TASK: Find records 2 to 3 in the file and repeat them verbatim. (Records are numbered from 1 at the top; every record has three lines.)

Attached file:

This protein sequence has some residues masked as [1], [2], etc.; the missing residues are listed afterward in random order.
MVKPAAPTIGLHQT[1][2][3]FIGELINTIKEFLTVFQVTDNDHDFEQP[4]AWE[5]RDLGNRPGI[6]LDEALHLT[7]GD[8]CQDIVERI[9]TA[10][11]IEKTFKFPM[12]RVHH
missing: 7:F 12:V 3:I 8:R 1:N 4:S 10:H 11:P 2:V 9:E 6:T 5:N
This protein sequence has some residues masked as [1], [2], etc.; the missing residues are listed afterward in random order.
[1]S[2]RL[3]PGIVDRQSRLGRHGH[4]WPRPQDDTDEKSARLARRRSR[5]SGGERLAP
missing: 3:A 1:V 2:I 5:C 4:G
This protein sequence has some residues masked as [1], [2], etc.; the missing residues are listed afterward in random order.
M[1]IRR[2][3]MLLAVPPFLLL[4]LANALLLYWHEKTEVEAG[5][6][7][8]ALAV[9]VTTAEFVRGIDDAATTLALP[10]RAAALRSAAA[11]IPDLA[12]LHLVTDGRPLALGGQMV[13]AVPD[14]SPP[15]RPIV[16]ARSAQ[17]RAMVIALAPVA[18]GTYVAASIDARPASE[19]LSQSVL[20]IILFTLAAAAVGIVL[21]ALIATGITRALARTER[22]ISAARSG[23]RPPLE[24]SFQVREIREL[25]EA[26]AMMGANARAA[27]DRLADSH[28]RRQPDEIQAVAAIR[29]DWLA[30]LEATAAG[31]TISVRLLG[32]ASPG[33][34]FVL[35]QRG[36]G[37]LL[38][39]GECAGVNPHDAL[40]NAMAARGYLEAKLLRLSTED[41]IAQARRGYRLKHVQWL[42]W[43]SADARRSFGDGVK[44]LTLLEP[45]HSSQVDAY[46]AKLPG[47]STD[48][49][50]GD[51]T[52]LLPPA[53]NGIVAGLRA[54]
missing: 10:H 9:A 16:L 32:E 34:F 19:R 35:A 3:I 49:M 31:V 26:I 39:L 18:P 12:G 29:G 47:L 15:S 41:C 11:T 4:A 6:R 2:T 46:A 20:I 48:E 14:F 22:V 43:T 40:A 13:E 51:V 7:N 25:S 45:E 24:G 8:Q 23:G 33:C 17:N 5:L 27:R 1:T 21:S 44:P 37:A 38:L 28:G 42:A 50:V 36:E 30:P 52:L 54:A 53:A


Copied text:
This protein sequence has some residues masked as [1], [2], etc.; the missing residues are listed afterward in random order.
[1]S[2]RL[3]PGIVDRQSRLGRHGH[4]WPRPQDDTDEKSARLARRRSR[5]SGGERLAP
missing: 3:A 1:V 2:I 5:C 4:G
This protein sequence has some residues masked as [1], [2], etc.; the missing residues are listed afterward in random order.
M[1]IRR[2][3]MLLAVPPFLLL[4]LANALLLYWHEKTEVEAG[5][6][7][8]ALAV[9]VTTAEFVRGIDDAATTLALP[10]RAAALRSAAA[11]IPDLA[12]LHLVTDGRPLALGGQMV[13]AVPD[14]SPP[15]RPIV[16]ARSAQ[17]RAMVIALAPVA[18]GTYVAASIDARPASE[19]LSQSVL[20]IILFTLAAAAVGIVL[21]ALIATGITRALARTER[22]ISAARSG[23]RPPLE[24]SFQVREIREL[25]EA[26]AMMGANARAA[27]DRLADSH[28]RRQPDEIQAVAAIR[29]DWLA[30]LEATAAG[31]TISVRLLG[32]ASPG[33][34]FVL[35]QRG[36]G[37]LL[38][39]GECAGVNPHDAL[40]NAMAARGYLEAKLLRLSTED[41]IAQARRGYRLKHVQWL[42]W[43]SADARRSFGDGVK[44]LTLLEP[45]HSSQVDAY[46]AKLPG[47]STD[48][49][50]GD[51]T[52]LLPPA[53]NGIVAGLRA[54]
missing: 10:H 9:A 16:L 32:E 34:F 19:R 35:A 3:I 49:M 31:V 26:I 39:L 18:P 12:G 29:G 47:L 15:S 41:C 11:T 4:A 6:R 2:T 46:A 20:I 48:E 14:F 22:V 43:T 40:A 13:E 51:V 7:N 25:S 45:E 24:G 8:Q 23:G 33:C 17:N 5:L 27:R 1:T 21:S 44:P 37:A 38:L 28:G 42:A 50:V 36:E 30:P 52:L 54:A 53:A